November is National Career Development Month
Join the National Career Development Month Challenge!
November is National Career Development Month! Join fellow Aggie alumni in celebrating through a month-long series of career-focused events and activities. Complete as many career challenges as you can for a chance to win a $25 Aggie prize pack.
What do the Girl Scouts and successful career development have in common?
The answer to this likely unexpected question is coming later in this post. But first, a little context. November is National Career Development Month!
It is well known that you should invest in your career to maximize long-term success. But just like we all know we should work out regularly for maximum health, most of us fall short. Why? Not having time is certainly a factor, but I find many people put off professional development due to apprehension over where to start and fear that what is required will be difficult. With literally thousands of resources, advice posts, workshops, books and other sources of career advice available – it is overwhelming.
As we enter Career Development Month, I wanted to share what 30 years of career coaching and recruiting has taught me is the best predictor of career success – having a network. Careers are not made in isolation. With the accelerated rate of new job creation and industry disruption, many future opportunities are still being created. Maintaining career relevance requires learning, unlearning, redirection, and pivots. Additionally, in a global job market where candidates may not be limited to any geographical area – it is increasingly more and more difficult to stand out when you apply online.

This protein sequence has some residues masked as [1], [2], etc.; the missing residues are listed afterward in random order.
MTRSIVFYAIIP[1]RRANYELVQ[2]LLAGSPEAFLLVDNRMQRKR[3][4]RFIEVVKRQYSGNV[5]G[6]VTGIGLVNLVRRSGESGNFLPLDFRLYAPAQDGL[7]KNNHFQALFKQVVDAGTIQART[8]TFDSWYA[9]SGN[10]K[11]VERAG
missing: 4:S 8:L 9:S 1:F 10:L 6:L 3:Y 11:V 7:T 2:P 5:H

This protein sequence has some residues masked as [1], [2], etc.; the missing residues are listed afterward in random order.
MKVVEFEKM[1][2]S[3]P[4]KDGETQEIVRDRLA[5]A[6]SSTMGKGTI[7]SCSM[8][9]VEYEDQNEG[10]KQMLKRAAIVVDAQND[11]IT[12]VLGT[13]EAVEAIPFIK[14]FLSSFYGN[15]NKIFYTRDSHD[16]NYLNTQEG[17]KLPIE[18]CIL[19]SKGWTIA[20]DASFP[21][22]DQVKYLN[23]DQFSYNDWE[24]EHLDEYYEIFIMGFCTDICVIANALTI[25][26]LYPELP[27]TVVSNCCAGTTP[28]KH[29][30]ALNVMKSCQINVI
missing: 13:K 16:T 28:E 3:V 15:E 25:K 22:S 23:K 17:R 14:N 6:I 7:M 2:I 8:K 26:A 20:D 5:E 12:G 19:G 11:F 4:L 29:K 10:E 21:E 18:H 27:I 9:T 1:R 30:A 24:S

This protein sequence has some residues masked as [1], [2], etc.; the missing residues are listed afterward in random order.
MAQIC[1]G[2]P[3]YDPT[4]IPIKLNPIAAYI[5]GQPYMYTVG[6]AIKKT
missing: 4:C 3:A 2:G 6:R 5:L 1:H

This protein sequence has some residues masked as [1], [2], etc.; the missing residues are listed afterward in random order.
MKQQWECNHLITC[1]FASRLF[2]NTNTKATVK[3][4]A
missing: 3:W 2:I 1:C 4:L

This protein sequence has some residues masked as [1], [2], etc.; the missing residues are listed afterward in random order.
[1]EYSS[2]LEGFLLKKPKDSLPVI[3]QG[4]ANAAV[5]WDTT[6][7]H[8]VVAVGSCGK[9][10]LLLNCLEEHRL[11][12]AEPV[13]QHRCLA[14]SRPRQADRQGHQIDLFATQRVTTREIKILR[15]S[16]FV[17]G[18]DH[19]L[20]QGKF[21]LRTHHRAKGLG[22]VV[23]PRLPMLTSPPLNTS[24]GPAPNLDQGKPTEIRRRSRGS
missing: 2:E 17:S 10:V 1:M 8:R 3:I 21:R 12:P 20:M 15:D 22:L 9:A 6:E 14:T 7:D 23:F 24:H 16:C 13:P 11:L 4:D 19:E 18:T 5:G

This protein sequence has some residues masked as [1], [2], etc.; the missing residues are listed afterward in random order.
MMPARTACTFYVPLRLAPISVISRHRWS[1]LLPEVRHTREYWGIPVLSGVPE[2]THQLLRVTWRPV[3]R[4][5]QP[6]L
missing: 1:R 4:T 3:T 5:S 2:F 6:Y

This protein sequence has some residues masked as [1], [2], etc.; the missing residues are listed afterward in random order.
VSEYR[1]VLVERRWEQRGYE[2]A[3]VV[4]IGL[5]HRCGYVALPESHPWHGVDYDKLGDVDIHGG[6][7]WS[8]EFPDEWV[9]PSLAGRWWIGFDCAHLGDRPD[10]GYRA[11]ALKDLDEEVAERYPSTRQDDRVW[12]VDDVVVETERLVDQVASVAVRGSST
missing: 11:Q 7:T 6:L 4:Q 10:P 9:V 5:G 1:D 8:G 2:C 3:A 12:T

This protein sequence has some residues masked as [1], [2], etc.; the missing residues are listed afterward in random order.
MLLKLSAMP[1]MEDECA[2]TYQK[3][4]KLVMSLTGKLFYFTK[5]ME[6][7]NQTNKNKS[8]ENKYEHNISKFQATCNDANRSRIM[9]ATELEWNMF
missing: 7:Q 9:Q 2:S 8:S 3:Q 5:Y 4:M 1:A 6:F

The one sure path to maximize your career options is to expand who you know and who knows you. An advocate is especially beneficial when you are making changes and pivots from a linear career track. Having an insider’s perspective, demystifying a job description, and having a recruiter or hiring manager look at your resume first before scanning the hundreds of other submittals, are all high ROI byproducts of a network.
To answer my original question, the Girl Scouts and successful career development are united in the emphasis on “Make new friends and keep the old.” If you have time to do one thing for your career in November – make it a commitment to add at least one more good connection to your network. The best relationships can be founded with shared interests and/or values and often begin when you give something first to someone else. Whether you rekindle a relationship from the past or establish a new one, nurturing your professional network will serve you well in your career and beyond.